BOGO Morisot

Berthe Morisot, Peonies, 1869, oil on canvas, 41x 33cm, collection: Gift of Paul Mellon to the National Gallery of Art

The first work on the National Gallery of Art’s Artle quiz yesterday this Berthe Morisot painting of a vase of peonies, which, you have to admit, looks rather Manet-ish. I figured it wasn’t Manet, because if it was, I’d have already seen it–unlike the dogs, which–we’ve been over this–are occasionally incredible, basically every [late] Manet painting of a little arrangement of flowers is, as far as I’m concerned, a masterpiece, and I can’t imagine the National Gallery holding out on me by never showing this masterpiece. But I guessed Manet anyway, as a compliment.

Not that this is a masterpiece, ofc. Obviously, it’s a bit of a mess, with some moments of greatness. And some meaningful echoes of Manet, who Morisot met in 1868. Morisot’s family became close to Manet’s, and she modeled and sat for him. And let him rework her paintings. And married his brother.

Edouard Manet, Peonies, 1864-65, 60 x 35 cm, collection The Met

So Morisot would have known the peonies Manet liked to grow–and paint. Some of the half dozen paintings of peonies Manet made around 1864 had been shown repeatedly by the time the Morisots came to call.

Edouard Manet, Vase de pivoines sure piédouche, 1864, 93 x 70 cm, collection: Musée d’Orsay

What’s more amazing about this Morisot, though, is that it was unknown until 1980, when it was discovered underneath another painting, Un percher des blanchisseuses, from 1875. The title translates as a perch of laundresses, but the apparent English title is Hanging The Laundry Out To Dry. The combination of picturesque rural life and factory smokestacks encroaching on the horizon make the likely site of this painting Gennevilliers, a village outside Paris where the Manets owned property.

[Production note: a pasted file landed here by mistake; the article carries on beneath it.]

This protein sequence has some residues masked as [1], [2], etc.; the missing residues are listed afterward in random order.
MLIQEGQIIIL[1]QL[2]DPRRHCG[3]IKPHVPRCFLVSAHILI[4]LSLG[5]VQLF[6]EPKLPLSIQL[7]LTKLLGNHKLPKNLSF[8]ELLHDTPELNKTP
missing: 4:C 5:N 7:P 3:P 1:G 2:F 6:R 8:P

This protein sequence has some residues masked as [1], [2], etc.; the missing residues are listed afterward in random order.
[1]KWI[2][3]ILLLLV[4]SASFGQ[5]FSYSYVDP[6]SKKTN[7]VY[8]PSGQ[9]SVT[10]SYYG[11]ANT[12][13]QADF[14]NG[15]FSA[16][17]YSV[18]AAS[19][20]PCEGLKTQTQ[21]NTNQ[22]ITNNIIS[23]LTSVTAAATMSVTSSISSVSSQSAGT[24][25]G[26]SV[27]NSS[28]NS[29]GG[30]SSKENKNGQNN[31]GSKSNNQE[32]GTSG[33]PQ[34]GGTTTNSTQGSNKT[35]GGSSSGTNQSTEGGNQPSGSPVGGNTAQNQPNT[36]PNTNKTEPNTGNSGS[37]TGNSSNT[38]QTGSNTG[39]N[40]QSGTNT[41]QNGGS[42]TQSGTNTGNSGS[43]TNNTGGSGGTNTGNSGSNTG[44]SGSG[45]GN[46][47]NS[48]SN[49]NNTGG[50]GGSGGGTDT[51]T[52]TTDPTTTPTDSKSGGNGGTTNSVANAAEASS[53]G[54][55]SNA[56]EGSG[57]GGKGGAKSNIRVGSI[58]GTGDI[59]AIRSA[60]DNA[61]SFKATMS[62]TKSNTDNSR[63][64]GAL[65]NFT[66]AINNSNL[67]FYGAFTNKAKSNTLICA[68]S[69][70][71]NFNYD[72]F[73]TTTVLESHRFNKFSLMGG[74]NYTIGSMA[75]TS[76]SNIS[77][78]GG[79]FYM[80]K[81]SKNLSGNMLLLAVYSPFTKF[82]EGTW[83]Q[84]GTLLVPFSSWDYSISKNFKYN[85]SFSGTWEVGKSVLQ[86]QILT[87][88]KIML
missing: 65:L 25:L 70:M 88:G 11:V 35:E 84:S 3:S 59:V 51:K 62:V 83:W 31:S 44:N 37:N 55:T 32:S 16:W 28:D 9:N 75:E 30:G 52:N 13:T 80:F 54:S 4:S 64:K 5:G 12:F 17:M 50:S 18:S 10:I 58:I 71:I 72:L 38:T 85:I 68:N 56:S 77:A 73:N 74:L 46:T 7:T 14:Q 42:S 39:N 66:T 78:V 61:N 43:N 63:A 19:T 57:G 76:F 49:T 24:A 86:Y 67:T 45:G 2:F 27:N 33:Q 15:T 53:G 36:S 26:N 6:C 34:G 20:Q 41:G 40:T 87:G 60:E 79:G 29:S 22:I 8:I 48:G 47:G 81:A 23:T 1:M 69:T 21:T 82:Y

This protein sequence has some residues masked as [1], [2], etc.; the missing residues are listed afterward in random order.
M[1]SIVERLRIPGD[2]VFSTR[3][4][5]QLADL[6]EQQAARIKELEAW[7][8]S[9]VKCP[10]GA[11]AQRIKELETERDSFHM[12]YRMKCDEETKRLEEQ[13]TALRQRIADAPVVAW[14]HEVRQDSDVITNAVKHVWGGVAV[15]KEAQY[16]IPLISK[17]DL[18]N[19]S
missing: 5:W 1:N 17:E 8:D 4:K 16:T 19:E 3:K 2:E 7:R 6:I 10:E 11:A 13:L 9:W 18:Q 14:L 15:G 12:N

Berthe Morisot, Un percher de blanchisseuses, 1875, 35 x 45 cm, Gift of Paul Mellon to the National Gallery of Art

Morisot included the laundry scene in the second Impressionist exhibition in 1875, where it was one of at least four works by the artist purchased by Dr. Georges De Bellio. It passed through various heirs and dealers until Paul Mellon bought it in 1950. Given that timeline, it seems the most likely explanation is Morisot stretched a new canvas over the existing painting.

As a work from a historically important show, blanchisseuses was exhibited often over the years, and obviously included in the Wildensteins’ 1961 Morisot catalogue raisonné. But it was only thirty years later, when the Mellons were getting ready to donate it to the National Gallery that the peonies painting was discovered underneath it.

The Mellons ended up donating Morisot’s Hanging out the laundry in 1985. But they kept Peonies until 1994, which, wouldn’t you? For all this, I’d expected more study of this double painting, and how it came to be. Despite decades of Morisot and Impressionist popularity, Peonies has never been exhibited outside the National Gallery.

I see at least five other paintings from the period, mostly around 1875, of the same dimensions, including two other Gennevilliers landscapes. Were these pre-stretched canvasses from the art supply store? It’s now been 40 years; has anyone checked under them?

Previously, related: Not a Manet Facsimile Object [Manet painting of Morisot’s violets]